Author(s): Zhang Q, Raoof M, Chen Y, Sumi Y, Sursal T,
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Abstract Injury causes a systemic inflammatory response syndrome (SIRS) that is clinically much like sepsis. Microbial pathogen-associated molecular patterns (PAMPs) activate innate immunocytes through pattern recognition receptors. Similarly, cellular injury can release endogenous 'damage'-associated molecular patterns (DAMPs) that activate innate immunity. Mitochondria are evolutionary endosymbionts that were derived from bacteria and so might bear bacterial molecular motifs. Here we show that injury releases mitochondrial DAMPs (MTDs) into the circulation with functionally important immune consequences. MTDs include formyl peptides and mitochondrial DNA. These activate human polymorphonuclear neutrophils (PMNs) through formyl peptide receptor-1 and Toll-like receptor (TLR) 9, respectively. MTDs promote PMN Ca(2+) flux and phosphorylation of mitogen-activated protein (MAP) kinases, thus leading to PMN migration and degranulation in vitro and in vivo. Circulating MTDs can elicit neutrophil-mediated organ injury. Cellular disruption by trauma releases mitochondrial DAMPs with evolutionarily conserved similarities to bacterial PAMPs into the circulation. These signal through innate immune pathways identical to those activated in sepsis to create a sepsis-like state. The release of such mitochondrial 'enemies within' by cellular injury is a key link between trauma, inflammation and SIRS.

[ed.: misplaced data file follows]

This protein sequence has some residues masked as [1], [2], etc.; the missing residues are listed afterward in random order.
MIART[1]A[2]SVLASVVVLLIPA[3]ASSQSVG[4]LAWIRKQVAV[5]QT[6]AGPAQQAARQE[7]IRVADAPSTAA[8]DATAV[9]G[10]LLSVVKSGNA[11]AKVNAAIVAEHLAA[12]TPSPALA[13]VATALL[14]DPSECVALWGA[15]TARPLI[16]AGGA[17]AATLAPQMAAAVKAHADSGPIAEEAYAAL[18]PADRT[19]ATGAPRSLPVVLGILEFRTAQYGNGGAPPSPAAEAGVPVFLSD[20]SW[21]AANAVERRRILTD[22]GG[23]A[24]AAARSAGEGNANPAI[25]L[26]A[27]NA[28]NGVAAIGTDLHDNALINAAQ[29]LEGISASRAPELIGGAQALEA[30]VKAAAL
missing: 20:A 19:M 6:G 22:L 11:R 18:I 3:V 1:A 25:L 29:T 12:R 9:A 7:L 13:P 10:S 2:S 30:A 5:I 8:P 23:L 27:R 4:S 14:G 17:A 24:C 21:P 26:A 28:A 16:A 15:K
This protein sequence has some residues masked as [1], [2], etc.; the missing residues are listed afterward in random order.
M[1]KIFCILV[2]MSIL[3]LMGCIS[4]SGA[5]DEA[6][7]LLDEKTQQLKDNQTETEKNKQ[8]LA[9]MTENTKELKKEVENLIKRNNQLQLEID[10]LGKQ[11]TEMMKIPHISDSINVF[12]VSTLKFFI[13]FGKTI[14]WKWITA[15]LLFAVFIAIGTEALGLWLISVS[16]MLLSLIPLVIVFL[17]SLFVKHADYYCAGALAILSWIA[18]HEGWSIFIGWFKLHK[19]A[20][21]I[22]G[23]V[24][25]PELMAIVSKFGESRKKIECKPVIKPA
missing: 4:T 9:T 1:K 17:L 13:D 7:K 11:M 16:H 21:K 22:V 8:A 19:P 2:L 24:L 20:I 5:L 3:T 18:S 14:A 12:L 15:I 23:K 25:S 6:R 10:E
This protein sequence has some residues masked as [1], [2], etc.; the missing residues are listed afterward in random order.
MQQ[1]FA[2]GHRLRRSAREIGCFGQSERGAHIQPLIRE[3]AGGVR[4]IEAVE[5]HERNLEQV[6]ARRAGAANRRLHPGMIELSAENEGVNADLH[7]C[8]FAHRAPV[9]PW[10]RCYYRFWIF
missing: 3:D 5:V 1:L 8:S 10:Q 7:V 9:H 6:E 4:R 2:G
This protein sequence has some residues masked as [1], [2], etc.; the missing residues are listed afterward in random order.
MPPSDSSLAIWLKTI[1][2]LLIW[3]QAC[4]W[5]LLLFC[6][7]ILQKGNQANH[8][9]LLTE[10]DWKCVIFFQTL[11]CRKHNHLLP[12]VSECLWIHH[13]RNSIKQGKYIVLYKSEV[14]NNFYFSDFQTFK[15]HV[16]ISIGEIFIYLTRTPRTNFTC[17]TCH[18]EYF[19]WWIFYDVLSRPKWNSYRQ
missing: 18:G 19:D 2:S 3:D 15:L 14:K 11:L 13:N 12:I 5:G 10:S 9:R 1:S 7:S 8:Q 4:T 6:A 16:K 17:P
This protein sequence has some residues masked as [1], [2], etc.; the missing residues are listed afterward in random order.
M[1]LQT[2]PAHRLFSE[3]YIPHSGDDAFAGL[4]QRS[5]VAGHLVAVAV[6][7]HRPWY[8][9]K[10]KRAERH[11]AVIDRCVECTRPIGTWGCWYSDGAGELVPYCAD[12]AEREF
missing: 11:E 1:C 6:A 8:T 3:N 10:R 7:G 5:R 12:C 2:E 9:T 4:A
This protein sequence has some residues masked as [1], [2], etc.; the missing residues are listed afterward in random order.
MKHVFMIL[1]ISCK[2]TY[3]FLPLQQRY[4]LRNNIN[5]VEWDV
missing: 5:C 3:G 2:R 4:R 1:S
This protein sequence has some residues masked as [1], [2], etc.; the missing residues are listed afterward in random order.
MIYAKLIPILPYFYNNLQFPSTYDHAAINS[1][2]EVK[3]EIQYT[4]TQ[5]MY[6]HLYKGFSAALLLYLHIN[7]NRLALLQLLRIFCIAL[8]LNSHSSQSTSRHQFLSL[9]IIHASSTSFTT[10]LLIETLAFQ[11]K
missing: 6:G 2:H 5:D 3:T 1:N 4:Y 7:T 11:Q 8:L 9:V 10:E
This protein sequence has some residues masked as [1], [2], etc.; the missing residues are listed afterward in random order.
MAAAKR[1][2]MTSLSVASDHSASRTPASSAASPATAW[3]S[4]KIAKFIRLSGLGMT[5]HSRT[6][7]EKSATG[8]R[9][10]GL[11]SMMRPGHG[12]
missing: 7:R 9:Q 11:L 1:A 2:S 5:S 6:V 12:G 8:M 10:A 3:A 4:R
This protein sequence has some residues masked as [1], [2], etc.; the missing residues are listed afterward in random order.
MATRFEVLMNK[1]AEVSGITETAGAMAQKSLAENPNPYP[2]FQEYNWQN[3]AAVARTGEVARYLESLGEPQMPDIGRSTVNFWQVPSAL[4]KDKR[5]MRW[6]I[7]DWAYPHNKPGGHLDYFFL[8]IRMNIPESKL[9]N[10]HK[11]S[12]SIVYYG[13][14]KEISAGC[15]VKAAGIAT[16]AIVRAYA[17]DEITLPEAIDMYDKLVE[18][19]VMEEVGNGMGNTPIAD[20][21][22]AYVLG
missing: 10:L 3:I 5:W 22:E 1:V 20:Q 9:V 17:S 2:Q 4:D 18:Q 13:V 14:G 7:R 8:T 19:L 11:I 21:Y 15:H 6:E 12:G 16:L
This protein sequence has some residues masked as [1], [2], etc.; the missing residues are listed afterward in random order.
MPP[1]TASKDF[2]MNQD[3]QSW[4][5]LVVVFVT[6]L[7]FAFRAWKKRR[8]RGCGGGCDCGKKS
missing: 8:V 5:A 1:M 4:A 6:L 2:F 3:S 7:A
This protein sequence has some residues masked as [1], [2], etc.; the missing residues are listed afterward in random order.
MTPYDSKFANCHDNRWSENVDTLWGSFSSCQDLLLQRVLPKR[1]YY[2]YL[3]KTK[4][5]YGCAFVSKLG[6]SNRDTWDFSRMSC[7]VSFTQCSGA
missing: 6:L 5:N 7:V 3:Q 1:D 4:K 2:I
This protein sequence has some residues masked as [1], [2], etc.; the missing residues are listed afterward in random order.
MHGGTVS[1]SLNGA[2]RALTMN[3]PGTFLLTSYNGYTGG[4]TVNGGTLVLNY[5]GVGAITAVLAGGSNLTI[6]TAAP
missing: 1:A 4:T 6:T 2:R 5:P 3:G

This article was published in Nature
and referenced in Journal of Infectious Diseases & Therapy